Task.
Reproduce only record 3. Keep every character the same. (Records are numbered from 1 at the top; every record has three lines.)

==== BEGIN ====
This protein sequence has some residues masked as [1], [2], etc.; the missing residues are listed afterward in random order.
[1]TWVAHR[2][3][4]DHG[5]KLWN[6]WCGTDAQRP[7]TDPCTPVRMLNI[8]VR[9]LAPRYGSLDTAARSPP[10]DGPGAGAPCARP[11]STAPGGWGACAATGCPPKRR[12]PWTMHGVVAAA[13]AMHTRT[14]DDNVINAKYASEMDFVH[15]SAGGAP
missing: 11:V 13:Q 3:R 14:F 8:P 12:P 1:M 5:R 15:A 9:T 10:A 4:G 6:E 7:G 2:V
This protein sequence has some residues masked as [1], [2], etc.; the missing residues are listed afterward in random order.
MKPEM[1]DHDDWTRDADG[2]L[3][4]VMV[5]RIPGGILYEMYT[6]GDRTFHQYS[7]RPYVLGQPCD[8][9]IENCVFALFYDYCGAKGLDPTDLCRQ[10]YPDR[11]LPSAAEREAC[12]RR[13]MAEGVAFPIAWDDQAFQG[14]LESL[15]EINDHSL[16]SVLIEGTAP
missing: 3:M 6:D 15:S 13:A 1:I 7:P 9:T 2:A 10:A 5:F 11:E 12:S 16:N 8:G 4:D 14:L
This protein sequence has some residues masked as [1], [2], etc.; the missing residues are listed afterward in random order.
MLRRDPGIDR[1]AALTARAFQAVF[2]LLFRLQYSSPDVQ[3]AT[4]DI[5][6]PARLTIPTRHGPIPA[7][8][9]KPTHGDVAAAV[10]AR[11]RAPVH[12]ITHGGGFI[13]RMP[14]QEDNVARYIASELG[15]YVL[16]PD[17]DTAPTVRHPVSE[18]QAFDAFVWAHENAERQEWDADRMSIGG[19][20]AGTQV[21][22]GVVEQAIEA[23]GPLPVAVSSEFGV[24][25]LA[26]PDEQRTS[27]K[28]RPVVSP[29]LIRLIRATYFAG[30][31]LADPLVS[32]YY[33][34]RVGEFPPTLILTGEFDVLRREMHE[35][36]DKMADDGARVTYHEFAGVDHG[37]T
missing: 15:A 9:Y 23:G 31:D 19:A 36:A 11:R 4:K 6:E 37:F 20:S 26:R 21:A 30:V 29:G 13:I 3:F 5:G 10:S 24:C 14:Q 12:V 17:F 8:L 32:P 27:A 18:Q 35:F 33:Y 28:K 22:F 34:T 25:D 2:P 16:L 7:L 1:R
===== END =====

This protein sequence has some residues masked as [1], [2], etc.; the missing residues are listed afterward in random order.
MLRRDPGIDR[1]AALTARAFQAVF[2]LLFRLQYSSPDVQ[3]AT[4]DI[5][6]PARLTIPTRHGPIPA[7][8][9]KPTHGDVAAAV[10]AR[11]RAPVH[12]ITHGGGFI[13]RMP[14]QEDNVARYIASELG[15]YVL[16]PD[17]DTAPTVRHPVSE[18]QAFDAFVWAHENAERQEWDADRMSIGG[19][20]AGTQV[21][22]GVVEQAIEA[23]GPLPVAVSSEFGV[24][25]LA[26]PDEQRTS[27]K[28]RPVVSP[29]LIRLIRATYFAG[30][31]LADPLVS[32]YY[33][34]RVGEFPPTLILTGEFDVLRREMHE[35][36]DKMADDGARVTYHEFAGVDHG[37]T
missing: 15:A 9:Y 23:G 31:D 19:A 36:A 11:R 4:K 6:E 37:F 20:S 26:R 21:A 30:V 29:G 13:I 3:F 5:G 10:S 24:C 14:Q 12:V 17:F 8:L 32:P 27:A 18:Q 35:F 33:Y 28:K 22:F 34:T 25:D 2:P 16:L 7:L 1:R